I preach the importance of record keeping all the time to tax clients, writers, and business owners!
Record keeping is the life-blood of a successful business
Forbes has a get article on
Here’s an excerpt:
No one likes organizing records. If you just finished your tax return filings the last thing you want to do is look at them again. But now is the perfect time and it pays dividends. Here’s why.
If you’ve ever tried to tell the IRS “I lost my receipt” you don’t want to do it a second time. The IRS has heard every excuse in the book. See IRS Publication 552. You’ll find it far easier if you don’t have to go to the additional effort of proving something by another means.
If you’d rather not read an IRS publication on record keeping, try my easier-to-understand chapter on simple record keeping in Business Tips and Taxes for Writers.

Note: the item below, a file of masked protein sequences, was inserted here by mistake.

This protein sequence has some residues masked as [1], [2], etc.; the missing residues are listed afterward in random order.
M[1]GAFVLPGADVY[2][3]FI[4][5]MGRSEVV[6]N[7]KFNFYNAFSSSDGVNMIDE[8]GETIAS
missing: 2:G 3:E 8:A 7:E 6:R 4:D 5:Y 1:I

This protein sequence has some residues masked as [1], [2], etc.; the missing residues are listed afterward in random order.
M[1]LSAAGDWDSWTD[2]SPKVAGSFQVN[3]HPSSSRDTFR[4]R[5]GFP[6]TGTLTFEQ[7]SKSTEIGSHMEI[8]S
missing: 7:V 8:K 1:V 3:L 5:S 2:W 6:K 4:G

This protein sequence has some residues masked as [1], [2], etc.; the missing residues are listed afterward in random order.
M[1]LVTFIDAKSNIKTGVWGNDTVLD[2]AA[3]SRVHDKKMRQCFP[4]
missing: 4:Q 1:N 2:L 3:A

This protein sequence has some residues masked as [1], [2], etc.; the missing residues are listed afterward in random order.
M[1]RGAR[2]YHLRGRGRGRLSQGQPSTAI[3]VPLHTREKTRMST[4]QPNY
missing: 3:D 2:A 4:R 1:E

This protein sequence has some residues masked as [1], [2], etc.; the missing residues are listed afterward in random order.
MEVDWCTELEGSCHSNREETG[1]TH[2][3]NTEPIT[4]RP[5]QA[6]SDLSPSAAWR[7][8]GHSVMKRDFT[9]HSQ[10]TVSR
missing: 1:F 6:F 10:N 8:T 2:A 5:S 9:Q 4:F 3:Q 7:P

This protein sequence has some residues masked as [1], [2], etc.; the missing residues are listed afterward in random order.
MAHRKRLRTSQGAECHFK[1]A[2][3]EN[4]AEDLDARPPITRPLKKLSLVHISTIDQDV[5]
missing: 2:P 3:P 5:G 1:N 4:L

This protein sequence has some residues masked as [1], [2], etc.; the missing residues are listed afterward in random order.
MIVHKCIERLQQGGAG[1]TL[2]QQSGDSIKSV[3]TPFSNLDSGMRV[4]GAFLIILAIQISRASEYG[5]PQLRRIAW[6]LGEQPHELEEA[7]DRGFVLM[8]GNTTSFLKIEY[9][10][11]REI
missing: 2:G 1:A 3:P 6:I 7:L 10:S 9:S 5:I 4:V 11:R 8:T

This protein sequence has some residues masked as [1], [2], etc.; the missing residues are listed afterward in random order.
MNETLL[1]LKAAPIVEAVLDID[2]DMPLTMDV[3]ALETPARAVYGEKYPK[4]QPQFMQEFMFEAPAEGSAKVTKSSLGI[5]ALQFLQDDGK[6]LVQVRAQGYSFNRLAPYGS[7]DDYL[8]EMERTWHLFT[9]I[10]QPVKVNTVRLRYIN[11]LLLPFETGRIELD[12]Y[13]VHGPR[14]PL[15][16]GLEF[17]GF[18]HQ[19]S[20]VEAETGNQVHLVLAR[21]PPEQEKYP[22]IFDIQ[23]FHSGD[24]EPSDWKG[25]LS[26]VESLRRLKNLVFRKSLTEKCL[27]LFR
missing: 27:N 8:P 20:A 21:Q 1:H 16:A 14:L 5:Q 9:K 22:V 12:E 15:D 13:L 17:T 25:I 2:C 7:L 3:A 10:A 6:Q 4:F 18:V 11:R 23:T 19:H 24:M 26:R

For many busy writers record keeping can become an
unnecessary ordeal. With some advanced planning this can easily
be avoided. I recommend that authors keep their system as simple
as possible and expand their bookkeeping needs as their business
grows. The system described here uses single entry bookkeeping,
not double entry bookkeeping that is taught to accountants. Record
keeping can be easily recorded on paper, in a spreadsheet program
or on a computer.
-Chapter Nine: A Simple Bookkeeping Method from Business Tips and Taxes for Writers
Carol Topp, CPA